Age Bias is a real life issue that effects so many older workers. The "Age Discrimination In Employment Act Of 1967" ( ADA1967) is constantly referenced in articles and discussions. So I thought it was time for those who are interested in some light reading to have a chance to read why Congress passed "Age Discrimination In Employment Act Of 1967". Then we can begin to understand its implications on our daily lives. We look forward to your comments.(Editor's Note)
The Age Discrimination in Employment Act of 1967.
Is Age Discrimination Keeping You From Getting Hired?
EDITOR’S NOTE: The following is the text of the Age Discrimination in Employment Act of 1967 (Pub. L. 90-202) (ADEA), as amended, as it appears in volume 29 of the United States Code, beginning at section 621. The ADEA prohibits employment discrimination against persons 40 years of age or older. The Older Workers Benefit Protection Act (Pub. L. 101-433) amended several sections of the ADEA. In addition, section 115 of the Civil Rights Act of 1991 (P.L. 102-166) amended section 7(e) of the ADEA (29 U. S.C. 626(e)). Cross references to the ADEA as enacted appear in italics following each section heading. Editor’s notes also appear in italics.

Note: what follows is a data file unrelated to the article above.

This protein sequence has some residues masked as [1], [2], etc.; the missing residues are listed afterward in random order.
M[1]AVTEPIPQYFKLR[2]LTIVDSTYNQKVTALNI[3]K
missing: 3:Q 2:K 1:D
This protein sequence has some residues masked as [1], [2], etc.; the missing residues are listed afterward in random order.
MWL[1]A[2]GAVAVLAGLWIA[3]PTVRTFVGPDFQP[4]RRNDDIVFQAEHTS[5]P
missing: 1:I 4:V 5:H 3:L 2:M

To prohibit age discrimination in employment.
Be it enacted by the Senate and House of Representatives of the United States of America in Congress assembled, that this Act may be cited as the “Age Discrimination in Employment Act of 1967.”
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CONGRESSIONAL STATEMENT OF FINDINGS AND PURPOSE
SEC. 621. [Section 2]
(a) The Congress hereby finds and declares that-
(1) in the face of rising productivity and affluence, older workers find themselves disadvantaged in their efforts to retain employment, and especially to regain employment when displaced from jobs;
(2) the setting of arbitrary age limits regardless of potential for job performance has become a common practice, and certain otherwise desirable practices may work to the disadvantage of older persons;
(3) the incidence of unemployment, especially long-term unemployment with resultant deterioration of skill, morale, and employer acceptability is, relative to the younger ages, high among older workers; their numbers are great and growing; and their employment problems grave;
(4) the existence in industries affecting commerce, of arbitrary discrimination in employment because of age, burdens commerce and the free flow of goods in commerce.
(b) It is therefore the purpose of this chapter to promote employment of older persons based on their ability rather than age; to prohibit arbitrary age discrimination in employment; to help employers and workers find ways of meeting problems arising from the impact of age on employment.
EDUCATION AND RESEARCH PROGRAM; RECOMMENDATION TO CONGRESS
SEC. 622. [Section 3]